Horse races were once the primary source of wagering for the American betting public, but since 2008, their numbers have been dwindling. A combination of factors has contributed to their decline: a long-running scandal about doping, escalating purse sizes, and a general sense that horse racing is a sport for the older set. But there are signs that the industry can rebound, thanks to the accelerating technological advances that have also affected many other industries and sports.
In the early days of modern horse racing, bettors would watch the starting gate and then bet according to how many horses were crowded into the gate when it opened. This was called the pace. A horse with the fastest pace won. The rest of the horses were assigned odds based on their past performances and other data. A number of factors could influence a horse’s performance, from what it ate for breakfast to how hot it was.
When bettors compared odds and placed bets, the winners split the parimutuel, or total pool of money wagered on each race, after a deduction by the track. This was known as “taking out.” If the bettors were right and a particular horse won, they got all the money they had wagered (plus a small percentage of the money that bettors on other horses lost). In recent years, technological advances have improved horse racing. Heat sensors can monitor the environment and alert riders to potential overheating. MRIs and X-rays can scan horses for minor or major health issues. 3D printers can make casts, splints and other prosthetics for injured horses. These advances have helped keep horses and jockeys safer on the track.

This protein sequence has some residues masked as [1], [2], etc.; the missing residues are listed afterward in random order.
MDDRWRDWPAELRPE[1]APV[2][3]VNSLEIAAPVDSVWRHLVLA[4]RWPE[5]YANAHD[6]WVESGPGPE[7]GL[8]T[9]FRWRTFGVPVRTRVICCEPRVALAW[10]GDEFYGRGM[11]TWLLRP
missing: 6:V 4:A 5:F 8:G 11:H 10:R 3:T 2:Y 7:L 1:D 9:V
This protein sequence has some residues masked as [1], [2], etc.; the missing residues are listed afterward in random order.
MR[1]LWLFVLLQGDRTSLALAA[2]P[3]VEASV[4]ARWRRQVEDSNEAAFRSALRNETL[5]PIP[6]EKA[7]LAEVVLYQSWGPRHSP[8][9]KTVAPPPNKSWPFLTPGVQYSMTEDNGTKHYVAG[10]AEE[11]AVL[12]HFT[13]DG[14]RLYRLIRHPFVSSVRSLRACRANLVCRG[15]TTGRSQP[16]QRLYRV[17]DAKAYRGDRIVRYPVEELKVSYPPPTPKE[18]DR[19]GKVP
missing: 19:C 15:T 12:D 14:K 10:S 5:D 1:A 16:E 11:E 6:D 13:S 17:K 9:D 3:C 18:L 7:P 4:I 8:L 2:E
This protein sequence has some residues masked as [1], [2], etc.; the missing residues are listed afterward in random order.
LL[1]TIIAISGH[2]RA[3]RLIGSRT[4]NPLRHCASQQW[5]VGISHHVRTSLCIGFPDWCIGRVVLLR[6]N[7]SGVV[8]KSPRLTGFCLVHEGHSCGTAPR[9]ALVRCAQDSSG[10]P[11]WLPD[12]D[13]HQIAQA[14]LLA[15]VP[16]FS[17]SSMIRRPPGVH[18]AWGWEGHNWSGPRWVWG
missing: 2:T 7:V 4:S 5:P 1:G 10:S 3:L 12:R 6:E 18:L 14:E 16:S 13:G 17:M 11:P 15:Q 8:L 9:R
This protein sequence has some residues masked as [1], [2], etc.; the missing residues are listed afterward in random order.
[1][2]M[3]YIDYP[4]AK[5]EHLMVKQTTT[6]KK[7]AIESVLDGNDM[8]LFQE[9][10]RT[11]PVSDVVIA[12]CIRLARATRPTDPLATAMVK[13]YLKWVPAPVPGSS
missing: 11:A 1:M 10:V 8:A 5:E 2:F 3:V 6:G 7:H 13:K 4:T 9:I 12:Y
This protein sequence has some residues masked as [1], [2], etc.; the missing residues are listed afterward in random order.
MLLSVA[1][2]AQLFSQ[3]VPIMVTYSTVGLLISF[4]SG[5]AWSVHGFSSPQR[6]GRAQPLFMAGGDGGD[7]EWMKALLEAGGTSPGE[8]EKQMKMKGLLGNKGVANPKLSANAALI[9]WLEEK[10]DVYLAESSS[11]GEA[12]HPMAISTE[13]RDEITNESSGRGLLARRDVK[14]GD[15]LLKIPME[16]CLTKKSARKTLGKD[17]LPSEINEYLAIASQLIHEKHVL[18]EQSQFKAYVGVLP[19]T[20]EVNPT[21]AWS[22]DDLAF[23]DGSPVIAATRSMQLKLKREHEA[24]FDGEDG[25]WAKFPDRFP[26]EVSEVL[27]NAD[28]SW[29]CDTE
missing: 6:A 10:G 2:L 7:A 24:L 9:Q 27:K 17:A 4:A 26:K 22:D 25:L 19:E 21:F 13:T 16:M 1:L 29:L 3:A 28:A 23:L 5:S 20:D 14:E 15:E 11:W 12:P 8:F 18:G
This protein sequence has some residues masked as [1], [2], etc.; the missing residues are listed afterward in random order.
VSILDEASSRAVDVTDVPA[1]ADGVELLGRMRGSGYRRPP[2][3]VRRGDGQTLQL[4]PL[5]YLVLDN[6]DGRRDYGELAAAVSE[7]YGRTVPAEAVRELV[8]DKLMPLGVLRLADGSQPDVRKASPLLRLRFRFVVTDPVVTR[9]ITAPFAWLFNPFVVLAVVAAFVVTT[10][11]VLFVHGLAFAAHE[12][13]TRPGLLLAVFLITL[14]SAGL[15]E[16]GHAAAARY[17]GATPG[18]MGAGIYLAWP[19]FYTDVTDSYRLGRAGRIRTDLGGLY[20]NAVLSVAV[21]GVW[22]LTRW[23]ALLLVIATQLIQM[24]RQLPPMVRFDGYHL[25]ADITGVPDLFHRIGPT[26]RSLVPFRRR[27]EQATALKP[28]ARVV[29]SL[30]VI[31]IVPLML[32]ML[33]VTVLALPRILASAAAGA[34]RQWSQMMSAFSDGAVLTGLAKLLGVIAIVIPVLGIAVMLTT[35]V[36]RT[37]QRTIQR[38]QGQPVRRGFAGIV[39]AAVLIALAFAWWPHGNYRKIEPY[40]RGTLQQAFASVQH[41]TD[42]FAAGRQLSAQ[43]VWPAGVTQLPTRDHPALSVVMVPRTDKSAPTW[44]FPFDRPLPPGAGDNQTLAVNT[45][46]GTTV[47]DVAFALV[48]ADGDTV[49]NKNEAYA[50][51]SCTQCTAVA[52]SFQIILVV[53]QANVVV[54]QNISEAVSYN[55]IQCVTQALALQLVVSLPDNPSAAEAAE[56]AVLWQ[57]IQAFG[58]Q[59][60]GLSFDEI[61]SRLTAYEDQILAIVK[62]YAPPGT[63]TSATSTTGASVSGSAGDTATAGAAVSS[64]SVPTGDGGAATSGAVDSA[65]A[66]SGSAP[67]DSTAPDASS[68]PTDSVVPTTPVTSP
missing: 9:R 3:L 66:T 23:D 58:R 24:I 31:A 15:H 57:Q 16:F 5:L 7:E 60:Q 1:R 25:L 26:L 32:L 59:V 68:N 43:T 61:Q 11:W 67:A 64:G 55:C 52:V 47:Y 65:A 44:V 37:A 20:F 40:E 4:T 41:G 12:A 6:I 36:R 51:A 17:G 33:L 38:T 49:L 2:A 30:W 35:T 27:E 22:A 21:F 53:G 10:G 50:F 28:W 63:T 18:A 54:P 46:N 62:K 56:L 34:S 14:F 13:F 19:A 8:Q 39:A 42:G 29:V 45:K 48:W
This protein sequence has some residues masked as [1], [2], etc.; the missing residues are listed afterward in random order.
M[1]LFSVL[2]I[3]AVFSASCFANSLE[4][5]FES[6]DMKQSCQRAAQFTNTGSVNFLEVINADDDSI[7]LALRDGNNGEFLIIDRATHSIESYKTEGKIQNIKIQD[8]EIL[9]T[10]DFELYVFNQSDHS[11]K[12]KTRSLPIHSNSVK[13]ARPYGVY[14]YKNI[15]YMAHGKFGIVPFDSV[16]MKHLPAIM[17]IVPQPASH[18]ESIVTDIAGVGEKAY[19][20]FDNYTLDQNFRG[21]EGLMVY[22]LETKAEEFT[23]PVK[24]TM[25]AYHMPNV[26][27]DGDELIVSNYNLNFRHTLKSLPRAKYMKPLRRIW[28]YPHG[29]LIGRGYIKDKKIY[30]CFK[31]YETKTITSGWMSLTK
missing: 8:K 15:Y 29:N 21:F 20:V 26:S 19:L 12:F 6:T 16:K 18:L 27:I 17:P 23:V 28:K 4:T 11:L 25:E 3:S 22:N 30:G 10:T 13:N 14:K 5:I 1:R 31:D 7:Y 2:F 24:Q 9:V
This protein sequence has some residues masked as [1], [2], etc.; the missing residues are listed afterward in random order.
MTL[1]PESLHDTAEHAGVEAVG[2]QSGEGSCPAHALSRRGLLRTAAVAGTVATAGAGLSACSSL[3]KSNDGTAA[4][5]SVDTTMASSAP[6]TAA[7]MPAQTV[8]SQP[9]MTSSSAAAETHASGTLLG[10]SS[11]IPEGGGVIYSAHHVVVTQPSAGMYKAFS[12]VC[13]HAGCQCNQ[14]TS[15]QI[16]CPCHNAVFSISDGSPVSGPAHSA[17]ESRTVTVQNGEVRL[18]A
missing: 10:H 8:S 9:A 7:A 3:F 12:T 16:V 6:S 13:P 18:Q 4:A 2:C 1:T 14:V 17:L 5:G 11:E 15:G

Despite the advances, a dark side to horse racing remains. Pushed beyond their limits, most horses will bleed from their lungs in an event called exercise-induced pulmonary hemorrhage. To combat this, most horses are injected with Lasix, a diuretic that is noted in the racing form with a boldface “L.” The drug is intended to prevent the bleeding and give them an artificial performance boost.
But Lasix has its own consequences. It causes horses to unload epic amounts of urine—twenty or thirty pounds’ worth at a time. As a result, the horses are dehydrated. Often, they are thirsty when they enter the starting gate, and this can be a reason why some horses balk.
Breeding 1,000-pound Thoroughbreds for massive torsos and spindly legs is a recipe for breakdowns. The lungs and spine of the horse don’t reach full maturity until around age six, but a racehorse is typically thrust into intensive training at just 18 months, and racing usually begins at two. Combined with the stress of running at high speed, this means that, for every winner, thousands of horses hemorrhage or break down, and then die. If not for the handful of independent nonprofit horse rescues that network, fundraise and work tirelessly to save them, most would be shipped off to slaughterhouses in Mexico or Canada, where they are killed and dismembered by gangs that charge arbitrary and outrageous ransoms for their lives.